# ITI 1121 Lab9 Recursion: Paper Exercise solution

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## Recursion: Paper Exercise 1

Q1:What do the following two programs print?

Q2: What does xMethod in each program do when
called with posi?ve integer as input?
public class Lab11Ex1a{
public sta?c void main(String[] args) {
xMethod(5);
}

public sta?c void xMethod(int n) {
if (n > 0) {
System.out.print(n + ” “);
xMethod(n – 1);
}
}
}
public class LabEx1b{
public sta?c void main(String[] args) {
xMethod(5);
}

public sta?c void xMethod(int n) {
if (n > 0) {
xMethod(n – 1);
System.out.print(n + ” “);
}
}
}
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• Q1: What does the following program print?

• Q2: What does xMethod do given positive integer as input (answer in plain English)?
public class Lab11Ex2{
public static void main(String[] args){
int result = xMethod(4);
System.out.println(“xMethod returned ” + result);

}
public static int xMethod(int n) {
if (n == 1)
return 1;
else
return n + xMethod(n – 1);
}
}

• Q3: What would happen if we made xMethod(-3) call in the main, instead of xMethod(5)?

## Recursion: Paper Excercise 2

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• Q1: What does the following program print?
• Q2: What does xMethod do, given positive integer as input (answer in plain English)?
public class Lab11Ex3
{
public sta?c void main(String[] args) {
xMethod(7254);
}

public sta?c void xMethod(int n) {
if (n > 0) { System.out.print(n % 10);
xMethod(n / 10);
}
}
}

## Recursion: Paper Excercise 3

4
Q1: What does the following program print?

Q2: What does xMethod do (answer in plain English)?

public class Lab11Ex4 {
public sta?c void main(String[] args) {
int[] list = {2, 7, -11};
System.out.println(xMethod(list, list.length-1));
}
public sta?c int xMethod(int[] list, int high) {
if (high == 0) {
return list;
}
else {
int tmp=xMethod(list, high – 1);
if (tmp>list[high])
return tmp;
else
return list[high];
}
}
}

## Recursion: Paper Exercise 4 5

#### Recursion: Paper Study

• Open file SumProd.java
It contains contains 2 methods that both compute the
sum: 1+2+3 …+n. One computes it in a way that you
have seen before (called, itera?ve way), and the other
in recursive way.

Similarly the program contains 2 methods that both
compute the product 1*2*3…*n (thus they compute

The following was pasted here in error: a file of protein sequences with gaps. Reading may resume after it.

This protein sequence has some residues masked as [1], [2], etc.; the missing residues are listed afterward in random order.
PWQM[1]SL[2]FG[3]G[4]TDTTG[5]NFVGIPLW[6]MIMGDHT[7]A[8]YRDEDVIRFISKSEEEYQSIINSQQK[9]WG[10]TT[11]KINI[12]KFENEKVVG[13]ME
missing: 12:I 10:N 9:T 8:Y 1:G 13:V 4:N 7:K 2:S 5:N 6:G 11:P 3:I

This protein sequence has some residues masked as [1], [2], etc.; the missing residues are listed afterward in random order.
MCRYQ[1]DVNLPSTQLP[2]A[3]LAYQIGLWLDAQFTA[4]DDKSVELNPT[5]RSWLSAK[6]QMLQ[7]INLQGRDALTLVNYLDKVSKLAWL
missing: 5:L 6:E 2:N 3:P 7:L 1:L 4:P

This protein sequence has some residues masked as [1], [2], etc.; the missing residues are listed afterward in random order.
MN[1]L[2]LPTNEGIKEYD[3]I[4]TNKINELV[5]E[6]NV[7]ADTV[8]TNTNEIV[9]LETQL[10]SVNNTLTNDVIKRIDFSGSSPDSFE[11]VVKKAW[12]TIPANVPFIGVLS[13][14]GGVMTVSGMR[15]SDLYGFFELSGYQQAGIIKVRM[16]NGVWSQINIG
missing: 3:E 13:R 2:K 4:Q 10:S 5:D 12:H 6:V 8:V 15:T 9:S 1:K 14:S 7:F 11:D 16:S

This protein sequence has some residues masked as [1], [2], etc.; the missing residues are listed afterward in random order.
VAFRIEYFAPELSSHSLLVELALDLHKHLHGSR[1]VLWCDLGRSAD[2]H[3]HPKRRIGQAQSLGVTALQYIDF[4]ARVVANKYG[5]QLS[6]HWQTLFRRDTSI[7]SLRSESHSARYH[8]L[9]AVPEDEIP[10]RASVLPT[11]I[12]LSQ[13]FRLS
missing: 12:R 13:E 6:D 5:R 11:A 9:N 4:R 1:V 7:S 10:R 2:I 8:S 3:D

n! ) in itera?ve and factorial way.
Study with TAs and understand well all these 4 solu?ons.
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### Recursion: Programming Exercise 1

• Write a recursive method, called m, that computes
the following series:
• In the main method, write a test program that displays
m(i) for i = 1, 2, . . . , 10.
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### Recursion: Programming Exercise 2

• Write a recursive method, called countDigits, that
counts the number of digits in a given posi?ve
integer n.

• Open the file NumberOfDigitsStudents.java and
program your solu?on in the clearly indicated
spaces.
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### Recursion: Programming Exercise 3

• A string is a palindrome if it reads the same from the
lee and from the right. For example, word “kayak” is
a palindrome, so is a name “Anna”, so is a word “a”.
Word “uncle” is not a palindrome.

• Write a recursive method, called isPalindrome, that
returns true if the input string is a palindrome and
otherwise returns false. Test your method.

• No?ce: a word of length n is a palindrom if 1st and nth
lejer are the same, AND 2nd and (n-1)st are the same,
and so on … un?l we get to the “middle” of the word.
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Checking if a string is a palindrome can be divided into
two subproblems:

1. Check if the 1st and the last character in the string are
the same

2. Ignore the two end characters and check if the rest
of the substring is a palindrome.

No?ce that the 2nd subproblem is the same as the
original problem but smaller in size.

Useful string methods: length(), charAt() and substring()
Idea/Strategy
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## Recursion: Extra Programming Exercise

• Write a recursive method, called checkSorted,
that checks if the given array of integers is in
sorted order (from smallest to largest)

• TAs will give you hints/overview of the algorithm
• Open the file ArraySortedStudents.java and
program your solu?on in the clearly indicated
spaces.

More on Strings: String vs. char[]
• Similari?es:
– both are collec?ons of characters
– both indexed from 0 up to length – 1
– both are reference variables
• no == comparison!
String vs. char[]

• Differences:
– Access of single character: str.charAt(i) vs array[i]
– Strings cannot be modified internally once they are created
• No equivalent of array[i] = ‘x’
– String variables can be assigned constant strings where using new is
op?onal

String str;
str = “abc”;
str = new String(“def” );
– Most opera?ons on Strings are done with methods
array.length // not a method call; no ( )
str.length( ) // method call; ( ) required
Conversions: String ↔ char[]
char[] array;
char[] array2;

// Create String from array
String str = new String( array );
// Create array from String
array2 = str.toCharArray( );
Common Methods of String
• Review the various methods available in the

String class:
hIp://java.sun.com/javase/6/docs/api/java/lang/String.html
• charAt(…), indexOf(…), length(…)
• toCharArray(…)
• equals(…), compareTo(…)
• concat(…), substring(…),
• toLowerCase(…), toUpperCase(…)
• …